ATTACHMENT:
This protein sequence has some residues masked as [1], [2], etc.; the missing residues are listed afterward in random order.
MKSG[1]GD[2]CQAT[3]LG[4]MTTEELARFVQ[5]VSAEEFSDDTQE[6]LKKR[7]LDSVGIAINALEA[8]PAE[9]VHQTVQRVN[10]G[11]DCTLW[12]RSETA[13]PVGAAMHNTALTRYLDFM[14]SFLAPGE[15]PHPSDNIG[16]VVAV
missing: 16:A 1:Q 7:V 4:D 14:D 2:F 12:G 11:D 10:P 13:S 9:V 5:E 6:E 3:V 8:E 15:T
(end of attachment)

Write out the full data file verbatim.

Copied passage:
This protein sequence has some residues masked as [1], [2], etc.; the missing residues are listed afterward in random order.
MKSG[1]GD[2]CQAT[3]LG[4]MTTEELARFVQ[5]VSAEEFSDDTQE[6]LKKR[7]LDSVGIAINALEA[8]PAE[9]VHQTVQRVN[10]G[11]DCTLW[12]RSETA[13]PVGAAMHNTALTRYLDFM[14]SFLAPGE[15]PHPSDNIG[16]VVAV
missing: 16:A 1:Q 7:V 4:D 14:D 2:F 12:G 11:D 10:P 13:S 9:V 5:E 6:E 3:V 8:E 15:T